For a more detailed look at security problems and intelligence activities at Radio Free Europe and Radio Liberty, my book Cold War Radio: The Dangerous History of American Broadcasting in Europe, 1950-1989 is available for order on Amazon, Barnes & Noble, etc.
Description from the publisher, McFarland: "During the Cold War, Radio Free Europe and Radio Liberty broadcast uncensored news and commentary to people living in communist nations. As critical elements of the CIA’s early covert activities against communist regimes in Eastern Europe, the Munich-based stations drew a large audience despite efforts to jam the broadcasts and ban citizens from listening to them. This history of the stations in the Cold War era reveals the perils their staff faced from the Soviet Union, Bulgaria, Romania and other communist states. It recounts in detail the murder of writer Georgi Markov, the 1981 bombing of the stations by "Carlos the Jackal," infiltration by KGB agent Oleg Tumanov and other events. Appendices include security reports, letters between Carlos the Jackal and German terrorist Johannes Weinrich and other documents, many of which have never been published."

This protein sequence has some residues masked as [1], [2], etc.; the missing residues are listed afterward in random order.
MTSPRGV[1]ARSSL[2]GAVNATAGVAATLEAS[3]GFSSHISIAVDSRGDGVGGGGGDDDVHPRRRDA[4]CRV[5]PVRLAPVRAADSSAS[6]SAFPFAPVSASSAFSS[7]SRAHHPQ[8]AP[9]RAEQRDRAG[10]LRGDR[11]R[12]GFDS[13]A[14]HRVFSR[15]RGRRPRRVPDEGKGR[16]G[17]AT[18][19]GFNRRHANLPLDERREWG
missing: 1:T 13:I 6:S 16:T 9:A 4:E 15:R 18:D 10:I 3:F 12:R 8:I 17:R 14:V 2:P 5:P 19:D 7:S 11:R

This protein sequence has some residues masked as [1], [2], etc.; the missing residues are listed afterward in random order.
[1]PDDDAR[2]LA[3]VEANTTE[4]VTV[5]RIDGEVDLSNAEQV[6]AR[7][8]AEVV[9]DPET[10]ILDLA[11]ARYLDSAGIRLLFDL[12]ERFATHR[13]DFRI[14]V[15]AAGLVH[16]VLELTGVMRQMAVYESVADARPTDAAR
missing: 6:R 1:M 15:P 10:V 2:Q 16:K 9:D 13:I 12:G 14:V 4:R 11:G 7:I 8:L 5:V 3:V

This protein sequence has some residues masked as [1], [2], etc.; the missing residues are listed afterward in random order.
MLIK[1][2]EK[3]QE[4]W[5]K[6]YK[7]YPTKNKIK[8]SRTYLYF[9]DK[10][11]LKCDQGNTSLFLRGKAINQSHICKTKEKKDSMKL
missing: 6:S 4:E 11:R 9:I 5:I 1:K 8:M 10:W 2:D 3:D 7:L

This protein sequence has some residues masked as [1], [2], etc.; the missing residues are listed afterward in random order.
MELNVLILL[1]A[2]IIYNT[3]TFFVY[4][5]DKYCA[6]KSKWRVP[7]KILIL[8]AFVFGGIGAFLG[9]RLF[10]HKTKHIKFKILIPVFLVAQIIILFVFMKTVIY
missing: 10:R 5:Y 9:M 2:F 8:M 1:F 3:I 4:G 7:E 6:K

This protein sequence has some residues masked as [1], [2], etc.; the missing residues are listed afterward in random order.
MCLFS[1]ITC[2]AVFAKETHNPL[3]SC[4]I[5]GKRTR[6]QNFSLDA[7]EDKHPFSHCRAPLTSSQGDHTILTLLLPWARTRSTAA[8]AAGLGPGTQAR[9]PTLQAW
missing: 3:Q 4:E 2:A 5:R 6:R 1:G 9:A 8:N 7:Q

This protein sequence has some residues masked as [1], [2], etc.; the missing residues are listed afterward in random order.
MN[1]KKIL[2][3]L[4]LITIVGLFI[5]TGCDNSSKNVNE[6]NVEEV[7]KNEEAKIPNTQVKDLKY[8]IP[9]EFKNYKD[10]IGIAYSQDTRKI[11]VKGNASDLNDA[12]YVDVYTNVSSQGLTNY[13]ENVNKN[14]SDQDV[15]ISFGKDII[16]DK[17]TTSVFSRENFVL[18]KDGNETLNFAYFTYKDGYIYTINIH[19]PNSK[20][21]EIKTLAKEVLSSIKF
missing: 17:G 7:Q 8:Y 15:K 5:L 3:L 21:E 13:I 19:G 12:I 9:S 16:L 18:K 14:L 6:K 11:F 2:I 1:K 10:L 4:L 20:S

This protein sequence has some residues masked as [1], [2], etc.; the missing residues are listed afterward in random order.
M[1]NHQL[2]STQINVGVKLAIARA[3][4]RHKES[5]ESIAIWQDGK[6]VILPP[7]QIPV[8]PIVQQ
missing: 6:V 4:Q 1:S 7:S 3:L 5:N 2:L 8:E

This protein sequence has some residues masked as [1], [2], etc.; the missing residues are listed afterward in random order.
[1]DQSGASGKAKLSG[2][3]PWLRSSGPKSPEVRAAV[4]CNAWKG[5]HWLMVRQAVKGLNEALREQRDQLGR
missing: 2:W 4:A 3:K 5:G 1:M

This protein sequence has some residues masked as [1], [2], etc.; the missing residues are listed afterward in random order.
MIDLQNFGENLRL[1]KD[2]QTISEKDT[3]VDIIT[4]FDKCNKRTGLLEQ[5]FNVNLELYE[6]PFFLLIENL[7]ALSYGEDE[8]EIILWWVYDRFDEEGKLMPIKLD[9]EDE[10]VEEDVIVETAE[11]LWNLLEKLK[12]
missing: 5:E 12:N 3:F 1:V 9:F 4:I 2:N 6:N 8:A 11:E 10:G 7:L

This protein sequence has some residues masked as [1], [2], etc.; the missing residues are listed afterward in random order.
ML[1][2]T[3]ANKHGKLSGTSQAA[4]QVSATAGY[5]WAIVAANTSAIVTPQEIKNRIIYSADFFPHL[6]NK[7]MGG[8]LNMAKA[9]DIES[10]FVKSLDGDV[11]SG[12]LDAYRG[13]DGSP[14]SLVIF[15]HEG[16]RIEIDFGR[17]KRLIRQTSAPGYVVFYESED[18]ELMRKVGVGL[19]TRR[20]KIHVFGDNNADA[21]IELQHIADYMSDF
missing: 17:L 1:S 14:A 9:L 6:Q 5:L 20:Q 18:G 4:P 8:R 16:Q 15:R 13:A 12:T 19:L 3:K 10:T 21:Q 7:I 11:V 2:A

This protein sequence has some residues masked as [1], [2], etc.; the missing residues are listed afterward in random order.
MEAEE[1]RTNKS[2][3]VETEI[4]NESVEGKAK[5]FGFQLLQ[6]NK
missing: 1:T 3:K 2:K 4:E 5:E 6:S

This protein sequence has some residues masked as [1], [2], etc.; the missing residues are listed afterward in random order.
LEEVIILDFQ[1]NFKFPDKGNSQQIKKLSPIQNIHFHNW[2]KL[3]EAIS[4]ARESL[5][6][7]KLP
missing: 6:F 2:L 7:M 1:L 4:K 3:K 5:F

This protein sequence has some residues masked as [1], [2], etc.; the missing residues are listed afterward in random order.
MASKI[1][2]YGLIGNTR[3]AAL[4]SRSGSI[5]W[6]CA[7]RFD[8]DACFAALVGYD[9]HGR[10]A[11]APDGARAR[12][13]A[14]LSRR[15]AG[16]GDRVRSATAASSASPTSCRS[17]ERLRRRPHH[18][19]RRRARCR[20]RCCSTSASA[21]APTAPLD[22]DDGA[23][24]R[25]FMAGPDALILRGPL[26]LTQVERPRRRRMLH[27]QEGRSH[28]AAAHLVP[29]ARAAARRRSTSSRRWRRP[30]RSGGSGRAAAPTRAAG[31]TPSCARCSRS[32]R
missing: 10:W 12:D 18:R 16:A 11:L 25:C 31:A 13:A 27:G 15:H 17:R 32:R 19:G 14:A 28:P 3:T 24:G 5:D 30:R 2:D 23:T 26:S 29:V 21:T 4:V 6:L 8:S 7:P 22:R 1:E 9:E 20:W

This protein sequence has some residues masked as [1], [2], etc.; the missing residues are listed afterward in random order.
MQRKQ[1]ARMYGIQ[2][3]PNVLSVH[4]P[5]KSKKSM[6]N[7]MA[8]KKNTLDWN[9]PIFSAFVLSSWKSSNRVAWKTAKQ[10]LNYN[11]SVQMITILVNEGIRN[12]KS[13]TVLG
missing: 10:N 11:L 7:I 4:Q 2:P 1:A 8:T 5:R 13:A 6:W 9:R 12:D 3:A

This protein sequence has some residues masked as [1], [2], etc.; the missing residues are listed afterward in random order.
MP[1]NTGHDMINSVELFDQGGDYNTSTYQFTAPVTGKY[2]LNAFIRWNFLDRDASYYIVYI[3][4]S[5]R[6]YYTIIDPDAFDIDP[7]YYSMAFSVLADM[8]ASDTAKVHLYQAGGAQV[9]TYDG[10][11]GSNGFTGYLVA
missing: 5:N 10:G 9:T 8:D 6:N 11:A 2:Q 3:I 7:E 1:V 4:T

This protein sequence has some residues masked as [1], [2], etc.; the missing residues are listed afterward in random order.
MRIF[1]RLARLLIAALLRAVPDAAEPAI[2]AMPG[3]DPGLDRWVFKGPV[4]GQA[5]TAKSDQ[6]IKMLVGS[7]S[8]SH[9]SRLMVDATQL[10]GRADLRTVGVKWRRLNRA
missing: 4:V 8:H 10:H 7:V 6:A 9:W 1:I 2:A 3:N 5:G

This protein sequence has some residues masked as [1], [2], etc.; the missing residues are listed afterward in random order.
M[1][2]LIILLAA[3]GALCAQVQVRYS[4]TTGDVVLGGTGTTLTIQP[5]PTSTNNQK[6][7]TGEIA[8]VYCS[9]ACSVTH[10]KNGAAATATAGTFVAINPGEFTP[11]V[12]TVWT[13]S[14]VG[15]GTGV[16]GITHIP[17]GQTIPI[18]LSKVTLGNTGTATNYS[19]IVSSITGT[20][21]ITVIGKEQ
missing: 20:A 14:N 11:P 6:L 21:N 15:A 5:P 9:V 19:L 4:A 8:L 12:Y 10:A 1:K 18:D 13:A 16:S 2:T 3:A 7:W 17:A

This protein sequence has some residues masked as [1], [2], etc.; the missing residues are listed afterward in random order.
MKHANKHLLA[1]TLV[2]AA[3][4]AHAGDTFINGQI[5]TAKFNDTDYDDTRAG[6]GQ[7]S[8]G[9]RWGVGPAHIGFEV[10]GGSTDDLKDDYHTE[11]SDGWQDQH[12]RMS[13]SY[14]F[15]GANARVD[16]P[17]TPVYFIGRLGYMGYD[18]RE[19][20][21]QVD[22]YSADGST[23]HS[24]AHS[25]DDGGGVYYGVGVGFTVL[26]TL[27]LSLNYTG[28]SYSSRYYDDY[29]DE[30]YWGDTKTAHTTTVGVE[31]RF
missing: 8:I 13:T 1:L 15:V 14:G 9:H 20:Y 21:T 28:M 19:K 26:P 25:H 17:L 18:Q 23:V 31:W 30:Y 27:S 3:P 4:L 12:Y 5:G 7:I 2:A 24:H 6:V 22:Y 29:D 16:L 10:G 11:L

"Cold War Radio is well documented and leaves no doubt about the value of the radios to the citizens of communist nations to which it broadcast. It also makes clear that for the broadcasters and the management, the Cold War was anything but cold. This is a valuable contribution to the literature." Hayden B. Peake, The Intelligence Officers Bookshelf, Studies in Intelligence Vol. 54. No. 2 (Jun. 2010).
"The Director of Security Radio Liberty for 15 years from 1980 onwards. Cummings’ experience as a Russian linguist serving in the US Air Force in Berlin in the 1960s places him in the perfect position to supply this examination. For anyone with even the slightest interest in the machinery of the Cold War, it’s safe to say that "Cold War Radio" deserves your attention"--Historytimes.com
"The book is an excellent resource for future Cold War histories,". James Critchlow, Journal of Cold War Studies, Vol. 12, No. 3, 2010
"A shortwave radio thriller...takes readers deep inside a world that their casual listening to these shortwave stations would never have revealed"--Radio Heritage Foundation.
"I heartily reccomend this book to clandestine radio fans and anyone who's fascinated with the secret side of international broadcasting." Gerry Dexter, Popular Communications, November 2010.